Definition - What does Mahatma Gandhi mean?
Mahatma Gandhi (1869-1948) led the nonviolent resistance movement that eventually led to India's independence from Britain in 1947. Although his birth name was Mohandas Karamchand Gandhi, he was given the name of Mahatma, meaning “great soul,” during his years of activism in South Africa. In India, he is also known as bapu (father). Gandhi has inspired freedom and civil rights movements around the world.
Mahatma Gandhi was born into the Hindu faith and is said to have practiced Karma yoga, the yoga of action.
Yogapedia explains Mahatma Gandhi
Gandhi was advised by yogis of his time, including Sri Mahadev Desai, who helped him perform asanas. He also practiced pranayama breathing exercises and relied on mantras and meditation.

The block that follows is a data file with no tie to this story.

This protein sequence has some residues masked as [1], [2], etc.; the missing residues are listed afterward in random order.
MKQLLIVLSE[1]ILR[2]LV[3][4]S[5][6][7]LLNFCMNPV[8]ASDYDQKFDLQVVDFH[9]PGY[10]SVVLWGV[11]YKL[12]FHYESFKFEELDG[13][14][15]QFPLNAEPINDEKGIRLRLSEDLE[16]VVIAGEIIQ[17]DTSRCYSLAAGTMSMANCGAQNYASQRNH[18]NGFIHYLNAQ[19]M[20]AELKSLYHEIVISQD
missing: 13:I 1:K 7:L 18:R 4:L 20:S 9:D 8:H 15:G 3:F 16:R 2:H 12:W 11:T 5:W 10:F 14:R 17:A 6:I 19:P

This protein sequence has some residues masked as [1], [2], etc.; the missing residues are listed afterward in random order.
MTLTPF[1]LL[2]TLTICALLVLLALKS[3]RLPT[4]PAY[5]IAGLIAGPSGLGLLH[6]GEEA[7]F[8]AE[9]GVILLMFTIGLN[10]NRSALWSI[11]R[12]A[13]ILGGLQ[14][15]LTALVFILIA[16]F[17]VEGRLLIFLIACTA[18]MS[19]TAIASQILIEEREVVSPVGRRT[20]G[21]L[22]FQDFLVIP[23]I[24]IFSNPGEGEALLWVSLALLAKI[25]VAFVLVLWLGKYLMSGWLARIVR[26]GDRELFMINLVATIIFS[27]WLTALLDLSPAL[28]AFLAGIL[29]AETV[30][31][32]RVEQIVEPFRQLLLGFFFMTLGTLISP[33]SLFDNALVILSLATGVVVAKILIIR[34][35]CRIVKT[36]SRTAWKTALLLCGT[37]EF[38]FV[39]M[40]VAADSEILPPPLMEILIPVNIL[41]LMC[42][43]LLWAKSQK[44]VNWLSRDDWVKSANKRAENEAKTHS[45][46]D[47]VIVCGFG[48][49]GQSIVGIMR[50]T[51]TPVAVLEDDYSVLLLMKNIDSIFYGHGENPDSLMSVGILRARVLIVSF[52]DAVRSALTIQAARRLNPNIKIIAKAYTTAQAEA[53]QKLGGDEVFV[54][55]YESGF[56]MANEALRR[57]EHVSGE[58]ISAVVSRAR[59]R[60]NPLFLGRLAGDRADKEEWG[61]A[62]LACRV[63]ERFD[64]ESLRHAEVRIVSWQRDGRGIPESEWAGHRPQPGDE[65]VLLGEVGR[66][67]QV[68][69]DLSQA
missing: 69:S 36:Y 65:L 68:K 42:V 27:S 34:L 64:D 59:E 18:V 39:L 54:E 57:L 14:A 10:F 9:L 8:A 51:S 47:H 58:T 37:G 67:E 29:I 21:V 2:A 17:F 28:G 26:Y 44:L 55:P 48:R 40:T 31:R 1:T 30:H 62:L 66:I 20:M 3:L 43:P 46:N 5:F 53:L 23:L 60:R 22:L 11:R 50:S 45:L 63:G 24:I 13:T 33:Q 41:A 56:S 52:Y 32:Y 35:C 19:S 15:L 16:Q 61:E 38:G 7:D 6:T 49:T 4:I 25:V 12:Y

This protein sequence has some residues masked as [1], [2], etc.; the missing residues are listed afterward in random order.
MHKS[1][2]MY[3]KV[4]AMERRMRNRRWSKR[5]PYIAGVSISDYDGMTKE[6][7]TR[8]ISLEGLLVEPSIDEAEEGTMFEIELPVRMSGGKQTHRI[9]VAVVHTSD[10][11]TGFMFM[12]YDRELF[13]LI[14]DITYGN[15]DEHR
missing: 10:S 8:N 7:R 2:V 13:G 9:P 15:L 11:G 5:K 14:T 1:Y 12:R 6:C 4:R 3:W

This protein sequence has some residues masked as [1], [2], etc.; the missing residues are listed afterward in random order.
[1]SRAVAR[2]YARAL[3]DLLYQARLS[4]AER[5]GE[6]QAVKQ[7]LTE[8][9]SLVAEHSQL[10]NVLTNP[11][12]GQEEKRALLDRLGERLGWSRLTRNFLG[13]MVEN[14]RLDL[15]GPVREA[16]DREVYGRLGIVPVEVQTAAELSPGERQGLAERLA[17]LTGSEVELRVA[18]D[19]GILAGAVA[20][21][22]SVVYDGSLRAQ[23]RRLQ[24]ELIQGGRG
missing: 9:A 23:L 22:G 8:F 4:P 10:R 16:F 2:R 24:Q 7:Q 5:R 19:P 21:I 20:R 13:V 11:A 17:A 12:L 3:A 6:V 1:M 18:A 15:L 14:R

His activism took a particular form of nonviolence that he called satyagraha, or “insistence on truth.” According to Gandhi, the doctrine of satyagraha is that satya (truth) exists, but asatya (untruth) does not; therefore, truth cannot be destroyed. He believed that it was through patience and compassion that his opponents would gradually come to see the truth.
As an immigrant, Mahatma Gandhi began his activism in South Africa in the early 1900s, returning to his native land after World War I to support India's freedom. He was best remembered for wearing only a loincloth and shawl, for his hunger strikes to protest injustices and for peaceful non-cooperation that led to his several arrests. He was assassinated by a Hindu fundamentalist less than a year after India's independence.
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